Saturday, April 4, 2015

Mesotherapy and Peripheral Arterial Disease

Mesotherapy is a treatment that can increase blood flow to damaged areas of the body, which is why it can be useful for treating peripheral arterial disease.  As mesotherapy is a treatment modality that can stimulate, revitalize and correct cellular, metabolic and physiologic imbalances it can be used in conjunction with many different types of cures to reverse this condition.  Typically gentle bio-mesotherapy compounds, nutrients and medications are injected directly into the affected areas. 

Peripheral arterial disease, which is also known as PAD, is a problem to do with circulation, which reduces blood flow to the limbs. Blood flow can’t keep up with the demand for oxygen needed to feed the muscles. The result is usually leg pain when walking, known officially as intermittent claudicating.

Causes of Peripheral Arterial Disease

Technically, peripheral arterial disease refers to a problem with any of the arteries outside, or peripheral to, your heart, however the term is commonly used to describe circulatory problems in your limbs or pelvis.

It is caused by -


  • Smoking
  • Being older than age 50
  • Having diabetes
  • Being overweight
  • Having high blood pressure and
  • Having high cholesterol

The main symptom, intermittent claudication is characterized by muscle pain or cramping in your legs or arms that is provoked by a certain amount of activity, such as walking, but disappears after a few minutes of rest. The location of the pain depends on the location of the clogged or narrowed artery in the body. Calf pain is most common warning that you may developing PAD.

The severity of intermittent claudication varies widely. Pain from this condition can range from mildly bothersome to debilitating. Severe intermittent claudication can cripple some people.

Other signs and symptoms of peripheral arterial disease include cold legs or feet, leg numbness or weakness, sores on your feet and hair loss on the feet and legs. Your leg or toenails can also change colour.

If peripheral arterial disease progresses, pain may even occur when you're at rest or when you're lying down. This is called ischemic rest pain. It may be intense enough to prevent sleep or wake you from sleep.

Factors that increase your risk of developing peripheral arterial disease include:

People who smoke or have diabetes have the greatest risk of complications from PAD — such as tissue death (gangrene) in a leg due to reduced blood flow.


Yet another common cause of this condition is Periocarditis, where the sac surrounding the heart becomes infected.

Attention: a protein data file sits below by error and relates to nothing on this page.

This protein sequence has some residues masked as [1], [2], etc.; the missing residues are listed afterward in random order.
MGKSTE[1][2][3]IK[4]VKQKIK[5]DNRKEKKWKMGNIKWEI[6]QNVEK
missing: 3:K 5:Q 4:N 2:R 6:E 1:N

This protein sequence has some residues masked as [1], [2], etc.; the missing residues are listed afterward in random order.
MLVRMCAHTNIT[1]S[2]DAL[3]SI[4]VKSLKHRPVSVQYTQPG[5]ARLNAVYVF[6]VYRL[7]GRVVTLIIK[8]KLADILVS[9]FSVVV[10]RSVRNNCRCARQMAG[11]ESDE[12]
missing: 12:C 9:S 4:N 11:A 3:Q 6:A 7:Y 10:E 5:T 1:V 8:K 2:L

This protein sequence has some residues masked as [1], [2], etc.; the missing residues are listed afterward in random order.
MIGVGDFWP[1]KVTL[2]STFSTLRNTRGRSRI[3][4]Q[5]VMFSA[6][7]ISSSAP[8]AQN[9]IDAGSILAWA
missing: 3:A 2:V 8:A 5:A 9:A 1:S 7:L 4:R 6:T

Typical Treatments



Several medications are used to treat this disorder.  Cholesterol lowering medications called statins can be used to lower your risk of heart attack and stroke. You may also be prescribed high blood pressure medication and medication to control blood sugar.

Medications to prevent blood clots night also be prescribed as when blood flow is reduced to the limbs there is definitely a greater risk of developing blood clots.  A blood clot can completely block an already narrowed blood vessel and cause tissue death. This can cause gangrene and a possible amputation of the limp.


In some cases, angioplasty or surgery may be necessary to treat periocarditis arterial disease that is causing intermittent claudication.

You can often successfully treat peripheral arterial disease with exercise, with a healthy diet and, most important, by quitting smoking if you smoke. Early diagnosis and treatment are important to stop its progression.

Of perhaps greater concern is that peripheral arterial disease is likely to be a sign of widespread accumulation of fatty deposits in your arteries (atherosclerosis). This condition may be reducing blood flow to your heart and brain as well.


For more information about The Pinewood Institute for the Advancement of Natural Medicine courses including course outlines, detailed descriptions of courses and information about upcoming training sessions, please go www.pinewoodinstitute.com.  You can also send us an email using our email form at http://pinewoodinstitute.com/contact.aspx or call us at 416-656-8100. If you prefer to fax the number is 416-656-8107.


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